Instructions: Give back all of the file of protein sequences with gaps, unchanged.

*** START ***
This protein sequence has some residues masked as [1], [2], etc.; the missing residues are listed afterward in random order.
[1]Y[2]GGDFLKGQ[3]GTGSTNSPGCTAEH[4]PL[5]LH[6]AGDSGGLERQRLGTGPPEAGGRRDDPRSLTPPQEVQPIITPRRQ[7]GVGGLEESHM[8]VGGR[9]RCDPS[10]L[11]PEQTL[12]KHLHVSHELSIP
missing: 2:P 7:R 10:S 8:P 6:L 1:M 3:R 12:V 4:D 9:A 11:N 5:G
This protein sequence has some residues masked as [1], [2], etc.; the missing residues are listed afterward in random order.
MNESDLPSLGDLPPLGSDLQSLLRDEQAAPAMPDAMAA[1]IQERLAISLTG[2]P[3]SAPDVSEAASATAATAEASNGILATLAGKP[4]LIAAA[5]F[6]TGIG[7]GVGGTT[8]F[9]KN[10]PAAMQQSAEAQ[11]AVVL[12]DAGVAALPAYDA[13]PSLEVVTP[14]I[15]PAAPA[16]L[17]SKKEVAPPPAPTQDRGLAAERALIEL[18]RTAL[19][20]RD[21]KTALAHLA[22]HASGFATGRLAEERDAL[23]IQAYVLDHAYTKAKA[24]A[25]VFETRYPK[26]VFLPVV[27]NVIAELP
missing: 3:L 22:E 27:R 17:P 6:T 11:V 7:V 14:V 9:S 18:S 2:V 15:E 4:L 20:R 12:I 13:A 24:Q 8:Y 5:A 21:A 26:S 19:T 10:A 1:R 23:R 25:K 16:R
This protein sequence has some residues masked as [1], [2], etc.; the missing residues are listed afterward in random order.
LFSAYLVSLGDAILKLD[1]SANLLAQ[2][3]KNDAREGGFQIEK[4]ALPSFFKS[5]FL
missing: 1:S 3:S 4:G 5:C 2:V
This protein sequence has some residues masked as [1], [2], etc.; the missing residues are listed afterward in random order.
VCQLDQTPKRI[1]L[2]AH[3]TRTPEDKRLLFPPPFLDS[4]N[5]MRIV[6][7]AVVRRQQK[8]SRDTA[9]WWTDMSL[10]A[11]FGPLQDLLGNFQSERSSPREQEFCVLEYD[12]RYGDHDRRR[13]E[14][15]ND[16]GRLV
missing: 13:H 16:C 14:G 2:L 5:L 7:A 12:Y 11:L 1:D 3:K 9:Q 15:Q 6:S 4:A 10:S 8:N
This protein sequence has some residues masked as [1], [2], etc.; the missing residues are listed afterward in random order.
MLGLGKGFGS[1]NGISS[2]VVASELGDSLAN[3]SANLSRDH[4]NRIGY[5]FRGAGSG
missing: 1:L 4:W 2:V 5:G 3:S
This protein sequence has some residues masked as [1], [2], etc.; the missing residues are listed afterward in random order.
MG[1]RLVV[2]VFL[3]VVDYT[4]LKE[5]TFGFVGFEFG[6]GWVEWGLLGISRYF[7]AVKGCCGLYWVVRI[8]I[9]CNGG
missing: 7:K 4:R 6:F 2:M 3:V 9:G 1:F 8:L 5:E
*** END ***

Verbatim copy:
This protein sequence has some residues masked as [1], [2], etc.; the missing residues are listed afterward in random order.
[1]Y[2]GGDFLKGQ[3]GTGSTNSPGCTAEH[4]PL[5]LH[6]AGDSGGLERQRLGTGPPEAGGRRDDPRSLTPPQEVQPIITPRRQ[7]GVGGLEESHM[8]VGGR[9]RCDPS[10]L[11]PEQTL[12]KHLHVSHELSIP
missing: 2:P 7:R 10:S 8:P 6:L 1:M 3:R 12:V 4:D 9:A 11:N 5:G
This protein sequence has some residues masked as [1], [2], etc.; the missing residues are listed afterward in random order.
MNESDLPSLGDLPPLGSDLQSLLRDEQAAPAMPDAMAA[1]IQERLAISLTG[2]P[3]SAPDVSEAASATAATAEASNGILATLAGKP[4]LIAAA[5]F[6]TGIG[7]GVGGTT[8]F[9]KN[10]PAAMQQSAEAQ[11]AVVL[12]DAGVAALPAYDA[13]PSLEVVTP[14]I[15]PAAPA[16]L[17]SKKEVAPPPAPTQDRGLAAERALIEL[18]RTAL[19][20]RD[21]KTALAHLA[22]HASGFATGRLAEERDAL[23]IQAYVLDHAYTKAKA[24]A[25]VFETRYPK[26]VFLPVV[27]NVIAELP
missing: 3:L 22:E 27:R 17:P 6:T 11:V 7:V 14:V 9:S 18:S 2:V 15:E 4:L 20:R 12:I 13:A 24:Q 8:Y 5:A 21:A 26:S 19:T 10:A 1:R 23:R 25:K 16:R
This protein sequence has some residues masked as [1], [2], etc.; the missing residues are listed afterward in random order.
LFSAYLVSLGDAILKLD[1]SANLLAQ[2][3]KNDAREGGFQIEK[4]ALPSFFKS[5]FL
missing: 1:S 3:S 4:G 5:C 2:V
This protein sequence has some residues masked as [1], [2], etc.; the missing residues are listed afterward in random order.
VCQLDQTPKRI[1]L[2]AH[3]TRTPEDKRLLFPPPFLDS[4]N[5]MRIV[6][7]AVVRRQQK[8]SRDTA[9]WWTDMSL[10]A[11]FGPLQDLLGNFQSERSSPREQEFCVLEYD[12]RYGDHDRRR[13]E[14][15]ND[16]GRLV
missing: 13:H 16:C 14:G 2:L 5:L 7:A 12:Y 11:L 1:D 3:K 9:Q 15:Q 6:S 4:A 10:S 8:N
This protein sequence has some residues masked as [1], [2], etc.; the missing residues are listed afterward in random order.
MLGLGKGFGS[1]NGISS[2]VVASELGDSLAN[3]SANLSRDH[4]NRIGY[5]FRGAGSG
missing: 1:L 4:W 2:V 5:G 3:S
This protein sequence has some residues masked as [1], [2], etc.; the missing residues are listed afterward in random order.
MG[1]RLVV[2]VFL[3]VVDYT[4]LKE[5]TFGFVGFEFG[6]GWVEWGLLGISRYF[7]AVKGCCGLYWVVRI[8]I[9]CNGG
missing: 7:K 4:R 6:F 2:M 3:V 9:G 1:F 8:L 5:E